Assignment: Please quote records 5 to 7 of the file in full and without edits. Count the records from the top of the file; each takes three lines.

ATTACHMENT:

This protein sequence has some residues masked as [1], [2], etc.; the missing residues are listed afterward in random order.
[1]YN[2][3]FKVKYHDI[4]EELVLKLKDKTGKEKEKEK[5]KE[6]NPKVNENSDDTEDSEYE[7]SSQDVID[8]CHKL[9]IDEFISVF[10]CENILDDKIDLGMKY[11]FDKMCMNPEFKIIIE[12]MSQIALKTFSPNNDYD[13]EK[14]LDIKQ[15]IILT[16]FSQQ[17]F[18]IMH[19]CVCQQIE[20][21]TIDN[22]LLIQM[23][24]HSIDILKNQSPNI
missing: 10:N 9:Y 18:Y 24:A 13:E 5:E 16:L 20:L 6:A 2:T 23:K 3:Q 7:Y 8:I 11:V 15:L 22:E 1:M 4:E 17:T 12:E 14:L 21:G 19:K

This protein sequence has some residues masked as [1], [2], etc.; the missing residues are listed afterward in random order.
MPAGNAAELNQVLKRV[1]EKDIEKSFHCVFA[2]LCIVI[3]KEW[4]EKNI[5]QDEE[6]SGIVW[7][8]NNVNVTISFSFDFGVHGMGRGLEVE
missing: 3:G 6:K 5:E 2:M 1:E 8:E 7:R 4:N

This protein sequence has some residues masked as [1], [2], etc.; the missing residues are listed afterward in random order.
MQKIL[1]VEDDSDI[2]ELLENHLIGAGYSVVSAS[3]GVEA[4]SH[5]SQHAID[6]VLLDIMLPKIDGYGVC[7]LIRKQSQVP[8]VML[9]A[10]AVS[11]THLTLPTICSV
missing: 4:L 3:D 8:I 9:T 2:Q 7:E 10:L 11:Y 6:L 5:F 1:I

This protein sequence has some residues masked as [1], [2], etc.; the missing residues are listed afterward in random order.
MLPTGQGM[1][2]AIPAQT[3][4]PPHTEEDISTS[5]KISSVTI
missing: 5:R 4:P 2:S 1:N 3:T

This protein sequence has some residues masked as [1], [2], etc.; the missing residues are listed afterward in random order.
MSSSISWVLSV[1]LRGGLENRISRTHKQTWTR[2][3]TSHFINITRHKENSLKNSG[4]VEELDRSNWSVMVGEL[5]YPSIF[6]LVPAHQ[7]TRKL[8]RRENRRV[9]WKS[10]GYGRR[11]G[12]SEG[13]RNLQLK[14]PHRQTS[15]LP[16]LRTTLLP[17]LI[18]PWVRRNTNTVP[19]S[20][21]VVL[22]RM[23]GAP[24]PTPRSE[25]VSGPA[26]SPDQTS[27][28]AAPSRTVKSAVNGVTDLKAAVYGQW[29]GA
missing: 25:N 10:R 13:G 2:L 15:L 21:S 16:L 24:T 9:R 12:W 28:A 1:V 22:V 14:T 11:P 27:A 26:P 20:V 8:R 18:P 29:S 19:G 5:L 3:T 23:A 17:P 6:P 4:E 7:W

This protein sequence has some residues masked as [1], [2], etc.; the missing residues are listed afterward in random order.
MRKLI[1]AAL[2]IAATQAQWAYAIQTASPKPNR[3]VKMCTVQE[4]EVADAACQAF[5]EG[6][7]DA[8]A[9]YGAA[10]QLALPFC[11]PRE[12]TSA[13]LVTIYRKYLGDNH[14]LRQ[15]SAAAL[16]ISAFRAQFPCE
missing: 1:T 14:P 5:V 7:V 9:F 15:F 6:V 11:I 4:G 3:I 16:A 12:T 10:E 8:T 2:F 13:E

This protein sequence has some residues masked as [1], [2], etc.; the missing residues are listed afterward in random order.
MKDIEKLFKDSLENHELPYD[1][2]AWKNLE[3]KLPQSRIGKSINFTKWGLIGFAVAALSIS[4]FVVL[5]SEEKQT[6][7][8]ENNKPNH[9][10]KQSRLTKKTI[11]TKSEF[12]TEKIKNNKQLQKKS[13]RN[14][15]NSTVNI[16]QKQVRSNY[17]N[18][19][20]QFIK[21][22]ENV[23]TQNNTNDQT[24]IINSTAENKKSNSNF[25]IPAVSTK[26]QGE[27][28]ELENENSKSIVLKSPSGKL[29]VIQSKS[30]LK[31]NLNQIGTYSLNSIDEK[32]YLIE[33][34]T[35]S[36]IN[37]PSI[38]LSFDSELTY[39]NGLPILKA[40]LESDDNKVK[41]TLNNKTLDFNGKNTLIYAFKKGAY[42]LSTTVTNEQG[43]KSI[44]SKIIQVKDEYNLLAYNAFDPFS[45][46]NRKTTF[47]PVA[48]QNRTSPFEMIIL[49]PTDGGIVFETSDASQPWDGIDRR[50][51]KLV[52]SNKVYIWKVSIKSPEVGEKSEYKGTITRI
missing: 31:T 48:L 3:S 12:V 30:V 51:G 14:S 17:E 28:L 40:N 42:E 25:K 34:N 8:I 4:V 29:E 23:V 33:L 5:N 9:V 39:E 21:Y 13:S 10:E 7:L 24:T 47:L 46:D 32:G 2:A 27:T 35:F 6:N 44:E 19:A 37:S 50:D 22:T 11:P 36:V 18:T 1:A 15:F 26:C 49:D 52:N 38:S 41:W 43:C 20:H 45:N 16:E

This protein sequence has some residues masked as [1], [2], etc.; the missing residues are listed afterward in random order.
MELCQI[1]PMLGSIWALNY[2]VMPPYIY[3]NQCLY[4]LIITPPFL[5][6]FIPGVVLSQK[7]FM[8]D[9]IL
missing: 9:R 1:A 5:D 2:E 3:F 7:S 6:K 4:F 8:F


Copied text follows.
This protein sequence has some residues masked as [1], [2], etc.; the missing residues are listed afterward in random order.
MSSSISWVLSV[1]LRGGLENRISRTHKQTWTR[2][3]TSHFINITRHKENSLKNSG[4]VEELDRSNWSVMVGEL[5]YPSIF[6]LVPAHQ[7]TRKL[8]RRENRRV[9]WKS[10]GYGRR[11]G[12]SEG[13]RNLQLK[14]PHRQTS[15]LP[16]LRTTLLP[17]LI[18]PWVRRNTNTVP[19]S[20][21]VVL[22]RM[23]GAP[24]PTPRSE[25]VSGPA[26]SPDQTS[27][28]AAPSRTVKSAVNGVTDLKAAVYGQW[29]GA
missing: 25:N 10:R 13:G 2:L 15:L 21:S 16:L 24:T 9:R 12:W 28:A 1:V 22:V 14:T 11:P 27:A 26:P 20:V 8:R 18:P 29:S 19:G 5:L 3:T 23:A 17:P 6:P 4:E 7:W

This protein sequence has some residues masked as [1], [2], etc.; the missing residues are listed afterward in random order.
MRKLI[1]AAL[2]IAATQAQWAYAIQTASPKPNR[3]VKMCTVQE[4]EVADAACQAF[5]EG[6][7]DA[8]A[9]YGAA[10]QLALPFC[11]PRE[12]TSA[13]LVTIYRKYLGDNH[14]LRQ[15]SAAAL[16]ISAFRAQFPCE
missing: 1:T 14:P 5:V 7:V 9:F 15:F 6:V 11:I 4:G 3:I 16:A 12:T 10:E 8:T 2:F 13:E

This protein sequence has some residues masked as [1], [2], etc.; the missing residues are listed afterward in random order.
MKDIEKLFKDSLENHELPYD[1][2]AWKNLE[3]KLPQSRIGKSINFTKWGLIGFAVAALSIS[4]FVVL[5]SEEKQT[6][7][8]ENNKPNH[9][10]KQSRLTKKTI[11]TKSEF[12]TEKIKNNKQLQKKS[13]RN[14][15]NSTVNI[16]QKQVRSNY[17]N[18][19][20]QFIK[21][22]ENV[23]TQNNTNDQT[24]IINSTAENKKSNSNF[25]IPAVSTK[26]QGE[27][28]ELENENSKSIVLKSPSGKL[29]VIQSKS[30]LK[31]NLNQIGTYSLNSIDEK[32]YLIE[33][34]T[35]S[36]IN[37]PSI[38]LSFDSELTY[39]NGLPILKA[40]LESDDNKVK[41]TLNNKTLDFNGKNTLIYAFKKGAY[42]LSTTVTNEQG[43]KSI[44]SKIIQVKDEYNLLAYNAFDPFS[45][46]NRKTTF[47]PVA[48]QNRTSPFEMIIL[49]PTDGGIVFETSDASQPWDGIDRR[50][51]KLV[52]SNKVYIWKVSIKSPEVGEKSEYKGTITRI
missing: 31:T 48:L 3:S 12:V 30:V 51:G 14:S 17:E 28:L 40:N 42:E 25:K 34:N 8:I 4:V 29:E 23:V 33:L 5:N 9:V 39:E 21:Y 13:S 10:E 7:L 24:T 47:L 46:D 32:G 2:A 27:T 35:F 6:N 44:E 19:A 37:S 50:D 22:T 11:P 36:V 18:T 1:A 15:F 26:C 49:D 52:N 38:S 41:W 43:C 20:H 45:N 16:E